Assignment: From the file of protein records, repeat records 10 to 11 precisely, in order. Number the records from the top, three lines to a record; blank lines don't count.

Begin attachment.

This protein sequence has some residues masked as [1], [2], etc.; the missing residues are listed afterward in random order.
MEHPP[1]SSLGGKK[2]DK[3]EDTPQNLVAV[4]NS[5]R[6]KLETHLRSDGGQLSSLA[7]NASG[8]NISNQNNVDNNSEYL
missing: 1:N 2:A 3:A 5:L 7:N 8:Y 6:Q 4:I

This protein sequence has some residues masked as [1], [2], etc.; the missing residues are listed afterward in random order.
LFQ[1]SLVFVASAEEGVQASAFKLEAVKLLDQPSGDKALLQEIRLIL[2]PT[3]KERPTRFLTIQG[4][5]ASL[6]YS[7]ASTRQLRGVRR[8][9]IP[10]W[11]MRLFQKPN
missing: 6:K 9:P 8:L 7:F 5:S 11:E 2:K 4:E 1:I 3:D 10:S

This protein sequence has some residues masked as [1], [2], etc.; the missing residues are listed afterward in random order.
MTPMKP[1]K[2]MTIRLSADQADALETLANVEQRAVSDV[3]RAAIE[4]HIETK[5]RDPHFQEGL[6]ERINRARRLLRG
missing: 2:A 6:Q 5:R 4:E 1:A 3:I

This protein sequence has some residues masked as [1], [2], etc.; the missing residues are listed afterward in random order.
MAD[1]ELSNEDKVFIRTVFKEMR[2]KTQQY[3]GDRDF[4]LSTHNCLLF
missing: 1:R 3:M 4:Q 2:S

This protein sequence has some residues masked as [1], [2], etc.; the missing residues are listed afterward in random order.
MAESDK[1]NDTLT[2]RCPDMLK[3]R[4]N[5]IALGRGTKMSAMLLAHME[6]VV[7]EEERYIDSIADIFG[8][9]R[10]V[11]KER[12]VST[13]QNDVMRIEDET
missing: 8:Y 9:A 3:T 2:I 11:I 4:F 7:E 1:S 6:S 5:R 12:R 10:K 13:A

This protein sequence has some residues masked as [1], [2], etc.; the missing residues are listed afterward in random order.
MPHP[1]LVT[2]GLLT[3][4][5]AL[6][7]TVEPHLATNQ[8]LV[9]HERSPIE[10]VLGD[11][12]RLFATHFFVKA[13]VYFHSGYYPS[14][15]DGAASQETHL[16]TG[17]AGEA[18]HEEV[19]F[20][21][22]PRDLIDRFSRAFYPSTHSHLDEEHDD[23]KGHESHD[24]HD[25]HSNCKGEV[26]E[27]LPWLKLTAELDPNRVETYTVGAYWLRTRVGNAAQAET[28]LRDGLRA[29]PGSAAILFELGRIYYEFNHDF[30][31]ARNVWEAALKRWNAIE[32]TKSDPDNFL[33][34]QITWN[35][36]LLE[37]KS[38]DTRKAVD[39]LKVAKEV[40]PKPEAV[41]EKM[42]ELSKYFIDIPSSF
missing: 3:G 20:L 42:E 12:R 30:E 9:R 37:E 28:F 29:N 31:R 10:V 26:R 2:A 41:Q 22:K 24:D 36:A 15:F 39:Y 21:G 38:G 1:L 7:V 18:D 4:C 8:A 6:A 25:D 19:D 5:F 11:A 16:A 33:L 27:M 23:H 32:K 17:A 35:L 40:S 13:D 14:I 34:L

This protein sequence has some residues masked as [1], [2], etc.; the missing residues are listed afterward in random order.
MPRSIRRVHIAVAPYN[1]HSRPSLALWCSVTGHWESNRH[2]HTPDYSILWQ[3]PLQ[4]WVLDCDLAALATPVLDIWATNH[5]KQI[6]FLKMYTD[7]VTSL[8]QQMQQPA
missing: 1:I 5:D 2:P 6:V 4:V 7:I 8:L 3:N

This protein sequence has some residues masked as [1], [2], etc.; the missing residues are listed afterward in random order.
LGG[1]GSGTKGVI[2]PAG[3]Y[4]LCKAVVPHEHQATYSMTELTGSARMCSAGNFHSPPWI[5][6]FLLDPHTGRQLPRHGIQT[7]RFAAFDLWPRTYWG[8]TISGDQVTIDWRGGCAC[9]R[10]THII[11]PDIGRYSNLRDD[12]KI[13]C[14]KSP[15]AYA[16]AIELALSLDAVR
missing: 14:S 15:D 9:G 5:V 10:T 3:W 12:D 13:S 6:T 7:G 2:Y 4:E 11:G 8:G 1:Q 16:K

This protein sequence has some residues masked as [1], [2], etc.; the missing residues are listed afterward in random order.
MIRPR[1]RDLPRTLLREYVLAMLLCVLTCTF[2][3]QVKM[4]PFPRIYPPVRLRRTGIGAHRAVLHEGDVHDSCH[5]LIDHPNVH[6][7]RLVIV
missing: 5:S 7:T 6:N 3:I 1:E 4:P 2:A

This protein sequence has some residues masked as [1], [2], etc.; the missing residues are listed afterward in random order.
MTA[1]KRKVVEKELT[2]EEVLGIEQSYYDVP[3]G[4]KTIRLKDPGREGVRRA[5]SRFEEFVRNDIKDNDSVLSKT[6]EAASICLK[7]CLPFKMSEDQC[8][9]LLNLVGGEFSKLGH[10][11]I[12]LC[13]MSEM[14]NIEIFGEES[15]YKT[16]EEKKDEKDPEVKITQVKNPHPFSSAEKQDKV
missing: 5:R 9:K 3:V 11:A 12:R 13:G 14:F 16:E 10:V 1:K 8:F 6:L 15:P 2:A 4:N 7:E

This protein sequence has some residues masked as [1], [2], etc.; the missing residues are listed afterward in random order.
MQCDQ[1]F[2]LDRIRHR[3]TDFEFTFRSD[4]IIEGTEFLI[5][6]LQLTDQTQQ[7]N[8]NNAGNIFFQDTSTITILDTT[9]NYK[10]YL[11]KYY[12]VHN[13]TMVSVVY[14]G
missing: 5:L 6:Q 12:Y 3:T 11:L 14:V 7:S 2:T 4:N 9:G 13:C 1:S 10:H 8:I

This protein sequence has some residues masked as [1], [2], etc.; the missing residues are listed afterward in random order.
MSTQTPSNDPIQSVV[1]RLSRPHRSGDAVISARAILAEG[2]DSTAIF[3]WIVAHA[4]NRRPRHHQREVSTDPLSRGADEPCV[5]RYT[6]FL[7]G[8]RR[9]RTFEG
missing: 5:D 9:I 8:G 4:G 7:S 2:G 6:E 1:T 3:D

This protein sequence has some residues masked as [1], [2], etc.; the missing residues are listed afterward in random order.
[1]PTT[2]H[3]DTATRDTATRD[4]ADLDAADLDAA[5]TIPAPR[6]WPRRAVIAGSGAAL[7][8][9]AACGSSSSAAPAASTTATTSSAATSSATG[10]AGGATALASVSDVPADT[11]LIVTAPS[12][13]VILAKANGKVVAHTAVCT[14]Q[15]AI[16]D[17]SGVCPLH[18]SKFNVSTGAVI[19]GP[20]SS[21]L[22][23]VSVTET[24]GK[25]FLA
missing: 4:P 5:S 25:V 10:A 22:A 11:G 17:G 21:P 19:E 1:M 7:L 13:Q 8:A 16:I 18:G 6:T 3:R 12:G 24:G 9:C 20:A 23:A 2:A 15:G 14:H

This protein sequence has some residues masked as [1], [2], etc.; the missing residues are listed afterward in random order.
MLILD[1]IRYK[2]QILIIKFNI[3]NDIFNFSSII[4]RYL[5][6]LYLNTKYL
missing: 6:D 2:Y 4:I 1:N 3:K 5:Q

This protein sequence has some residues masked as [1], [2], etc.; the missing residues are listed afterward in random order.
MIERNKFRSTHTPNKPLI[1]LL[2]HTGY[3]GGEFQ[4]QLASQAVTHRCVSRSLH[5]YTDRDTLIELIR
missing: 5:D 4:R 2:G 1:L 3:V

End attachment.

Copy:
This protein sequence has some residues masked as [1], [2], etc.; the missing residues are listed afterward in random order.
MTA[1]KRKVVEKELT[2]EEVLGIEQSYYDVP[3]G[4]KTIRLKDPGREGVRRA[5]SRFEEFVRNDIKDNDSVLSKT[6]EAASICLK[7]CLPFKMSEDQC[8][9]LLNLVGGEFSKLGH[10][11]I[12]LC[13]MSEM[14]NIEIFGEES[15]YKT[16]EEKKDEKDPEVKITQVKNPHPFSSAEKQDKV
missing: 5:R 9:K 3:V 11:A 12:R 13:G 14:F 16:E 10:V 1:K 8:F 6:L 15:P 2:A 4:N 7:E

This protein sequence has some residues masked as [1], [2], etc.; the missing residues are listed afterward in random order.
MQCDQ[1]F[2]LDRIRHR[3]TDFEFTFRSD[4]IIEGTEFLI[5][6]LQLTDQTQQ[7]N[8]NNAGNIFFQDTSTITILDTT[9]NYK[10]YL[11]KYY[12]VHN[13]TMVSVVY[14]G
missing: 5:L 6:Q 12:Y 3:T 11:L 14:V 7:S 2:T 4:N 9:G 13:C 1:S 10:H 8:I